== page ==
De-tusk plea to tame rogue pachyderm

Forest personnel have sought for de-tusking of a rogue jumbo that has unleashed acts of vandalism in the district.

By Our correspondent in Keonjhar
  • Published 16.10.17
The rogue jumbo at a village in Keonjhar district. Telegraph picture

Keonjhar: Forest personnel have sought for de-tusking of a rogue jumbo that has unleashed acts of vandalism in the district.

A rogue male elephant has made its way to the Champua forests from its original habitat in Jharkhand. Since past seven months, the elephant has left its trail of destruction at the forest-side villages in damaging crops and houses. It has also trampled at least two persons to death, said Keonjhar divisional forest officer Rohit Kumar Lenka.

The ground-level forest employees have failed to drive the animal back to its original habitat. Earlier, it had been driven away to the Jharkhand forests. But soon, it reappeared to wreak havoc in the area.

Finding no other way, the department is thinking in terms of removing the animal's tusks after tranquillising it. "If the animal is de-tusked, there is every possibility that it will turn docile and give up its violent behaviour. We have written to the higher-ups in this regard for accordance of permission for the de-tusking operation," an official told The Telegraph.

De-tusking of a rogue elephant had been successfully carried out in Dhenkanal district in 2016, after an elephant killed as many as 40 people. The jumbo was no more violent after it was de-tusked, claimed a forest official.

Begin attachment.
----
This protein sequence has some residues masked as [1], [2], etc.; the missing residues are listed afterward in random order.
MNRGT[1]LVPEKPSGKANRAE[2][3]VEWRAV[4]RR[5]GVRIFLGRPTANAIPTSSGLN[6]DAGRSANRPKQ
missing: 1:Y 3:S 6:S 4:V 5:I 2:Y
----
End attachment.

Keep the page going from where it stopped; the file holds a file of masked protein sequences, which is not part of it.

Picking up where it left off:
Man-elephant confrontation has become a recurring phenomenon in most of the state's 44 forest divisions, identified as the elephants' habitation corridors.

In the Keonjhar forest division, such conflict has also become a major cause of worry. "The forest cover in the Champua range is often witnessing the straying of elephants, mostly from Jharkhand. The department has taken up a slew of measures to curb the conflict. An elephant-chaser squad, consisting of 209 contractual employees, has been formed to track the migratory path of the elephants. Round-the-clock vigil is being maintained to minimise the elephant-induced damage to life and property," said Lenka.

The service group of elephant-trackers, recruited from the forest-side villagers, are doing excellent jobs. Due to alertness on their part, rate of human casualty came down this year.

The jumbos wander, searching for food because of shrinking habitats. The protected parks and wildlife sanctuaries, conferred habitation corridors of the jumbos, face the onslaught of massive encroachment from people who live and forage, or graze cattle.